Airbnb and Hyatt: bend me, shape me?

In the interests of full disclosure, this column is being written in a property rented through a well-known sharing economy platform. In the Dordogne. With a pool. One might be vulnerable to accusations of smugness and the risk of burglary if a significant proportion of the hotel sector was not within 10 miles of where these words are being typed.

But the sector is not just canoeing up and down the cover to justify its pancake dinner at L’Increpide. Results season continues to rollick along and deals have got the jump on the anticipated September frenzy.

But first to results and back to the sharing economy, where Airbnb has been chatting to analysts and overusing its annual allowance of the world ‘flexible’. Everything at Airbnb is now flexible. Dates, locations and guests are expected to flow suit. 

CEO and co-founder Brian Chesky said: “Flexibility is now a permanent part of travel.We have to believe is that Zoom is here to stay. And if we believe that Zoom is here to stay, we believe that flexibility and remote living is here to stay. And therefore, it’s pretty obvious that what would happen is that we are going to continue to see more and more longer-term stays. And I think this is going to help us smooth out our seasonality over the coming years to come.”

There are a number of leaps being made here, reminding this columnist why they’re not allowed to talk about science. ‘This then that then this then that’ is how one can end up injecting bleach or fearing falling off the horizon. While Brian – and I think we can call him Brian, given his lack of tie wearing – is correct to embrace change, flexibility and its basis in Zoom may be lacking a nuance or two. 

We know, as consumers, that we don’t want to embrace the 24/7 Zoom of Lockdown 1.0. It would be nice to think that there are enough flexible guests to mean that seasonality can be smoothed out, this calls up Gordon Brown’s ‘end to boom and bust’. Sounds great, but can it be? Airbnb says that “40% of our guests have flexibility about where or when they travel”. It would be good to know how that flexibility is gauged. Dependent on what passports we hold and how well we get on with our colleagues, a significant number of us have choice, or flexibility on how we travel. Even during the pandemic one might hope this was more than 40%. But enough to smooth out seasonality?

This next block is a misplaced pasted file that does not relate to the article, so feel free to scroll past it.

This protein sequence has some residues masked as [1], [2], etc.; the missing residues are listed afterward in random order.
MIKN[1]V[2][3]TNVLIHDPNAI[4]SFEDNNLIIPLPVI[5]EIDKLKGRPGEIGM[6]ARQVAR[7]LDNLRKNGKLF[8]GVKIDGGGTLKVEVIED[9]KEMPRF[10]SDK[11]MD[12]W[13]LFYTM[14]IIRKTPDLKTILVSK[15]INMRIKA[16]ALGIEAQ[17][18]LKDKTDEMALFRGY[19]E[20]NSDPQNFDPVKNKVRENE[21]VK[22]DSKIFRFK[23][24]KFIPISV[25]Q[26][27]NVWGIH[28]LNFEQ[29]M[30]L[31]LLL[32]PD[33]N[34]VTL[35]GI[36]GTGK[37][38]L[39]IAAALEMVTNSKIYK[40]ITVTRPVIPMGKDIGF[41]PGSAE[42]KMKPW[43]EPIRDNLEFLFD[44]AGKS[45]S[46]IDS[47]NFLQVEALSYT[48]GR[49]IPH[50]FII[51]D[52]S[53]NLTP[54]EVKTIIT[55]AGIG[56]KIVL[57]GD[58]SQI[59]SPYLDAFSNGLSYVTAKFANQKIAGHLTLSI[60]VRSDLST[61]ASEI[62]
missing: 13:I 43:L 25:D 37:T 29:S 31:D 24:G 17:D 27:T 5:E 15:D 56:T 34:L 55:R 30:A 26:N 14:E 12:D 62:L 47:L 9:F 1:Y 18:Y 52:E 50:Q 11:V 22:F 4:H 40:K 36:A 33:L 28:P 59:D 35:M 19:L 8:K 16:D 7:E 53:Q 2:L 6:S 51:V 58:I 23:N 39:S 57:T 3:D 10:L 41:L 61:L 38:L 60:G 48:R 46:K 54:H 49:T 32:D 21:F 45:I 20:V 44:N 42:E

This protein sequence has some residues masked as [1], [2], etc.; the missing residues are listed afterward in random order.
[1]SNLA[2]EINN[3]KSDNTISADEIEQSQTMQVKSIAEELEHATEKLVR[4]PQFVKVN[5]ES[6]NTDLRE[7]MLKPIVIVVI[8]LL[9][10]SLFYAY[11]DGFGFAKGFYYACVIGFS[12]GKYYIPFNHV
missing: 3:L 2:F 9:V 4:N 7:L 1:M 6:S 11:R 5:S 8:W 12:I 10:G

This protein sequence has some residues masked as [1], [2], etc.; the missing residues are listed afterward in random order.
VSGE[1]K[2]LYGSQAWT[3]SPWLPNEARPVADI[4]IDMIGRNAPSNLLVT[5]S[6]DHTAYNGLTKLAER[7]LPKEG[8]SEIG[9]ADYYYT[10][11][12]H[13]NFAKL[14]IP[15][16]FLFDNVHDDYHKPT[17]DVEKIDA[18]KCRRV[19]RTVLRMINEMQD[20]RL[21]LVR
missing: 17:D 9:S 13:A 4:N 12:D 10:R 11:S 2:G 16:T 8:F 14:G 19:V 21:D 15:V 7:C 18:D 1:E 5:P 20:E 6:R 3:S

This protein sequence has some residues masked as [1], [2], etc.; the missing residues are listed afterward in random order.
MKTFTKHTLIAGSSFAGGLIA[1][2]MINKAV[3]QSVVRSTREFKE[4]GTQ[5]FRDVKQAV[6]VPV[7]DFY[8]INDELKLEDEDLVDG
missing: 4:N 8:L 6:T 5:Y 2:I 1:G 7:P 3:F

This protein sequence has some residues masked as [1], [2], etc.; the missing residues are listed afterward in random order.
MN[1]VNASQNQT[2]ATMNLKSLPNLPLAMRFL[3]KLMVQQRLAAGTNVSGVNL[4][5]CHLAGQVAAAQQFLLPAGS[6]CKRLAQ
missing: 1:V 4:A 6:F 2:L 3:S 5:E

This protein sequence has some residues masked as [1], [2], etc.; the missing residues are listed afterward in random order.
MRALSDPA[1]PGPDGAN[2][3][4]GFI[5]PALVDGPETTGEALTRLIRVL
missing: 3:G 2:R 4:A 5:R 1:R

This is pedantry, which is cheap and easy to indulge in with Airbnb. Particularly when one is distracted by pancake fillings. The key point of Airbnb is that its watchword has always been flexibility, whether the guest is or not. It bends to the sun, wherever it shines and that has always been its strength. 

Witness these two comments from CFO David ‘Dave’ Stephenson: “The big part of our strength has been in nights with less than 300 miles. That continues to be one of the strongest parts of our business.

“And then, in Q2, we saw strengthening where one of the faster parts of growing was growing of 300 miles and longer. And we saw an increase of urban nights booked. And so, some of those trends have started to pick up to more kind of historic levels. So, I’m very bullish on the long-term view of our business overall.”

Things are great for Dave because Airbnb has properties less than 300 miles away. AND more than 300 miles away. What the analysts are interested in is whether supply can be as flexible and for this, one wonders whether Airbnb will, at some point, have to be more proactive and return, say, to the days when it invested in development. Because as people think about city centres again, the days of local authorities being a bit pissy about sharing are likely to return too.

But in the meantime Airbnb is following Marriott’s lead and looking at guest travel insurance and – hosts and guests beware – promoted listings.

Back to the more traditional and Hyatt has announced a great big proper deal, acquiring Apple Leisure Group for a reported $2.7bn and increasing its footprint in Europe by 60% in the process. Regular observers of the sector will recall that Hyatt missed out on NH Hotels Group and has kept its cap in the European ring since and that, in 2018, Apple signed a strategic alliance with NH Hotels, the same year Hyatt was eyeing NH

The deal works all over the place for Hyatt, adding over 33,000 rooms operating in 10 countries plus a tasty pipeline, and all asset light. 

Mark Hoplamazian, president & CEO, Hyatt, said: “The addition of ALG’s properties will immediately double Hyatt’s global resorts footprint. ALG’s portfolio of luxury brands, leadership in the all-inclusive segment and large pipeline of new resorts will extend our reach in existing and new markets, including in Europe , and further accelerate our industry-leading net rooms growth. Importantly, the combination of this value-creating acquisition and the $2 billion increase in our asset sale commitment will transform our earnings profile, and we expect Hyatt to reach 80% fee-based earnings by the end of 2024.”

Unlike Brian and Dave, Hyatt knows where it is going and the only flexibility required from guests is that they can cope if the cocktail menu includes some variance to accommodate locally-sourced delectables. Change is good, but be gentle with our pandemic-ravaged souls. 

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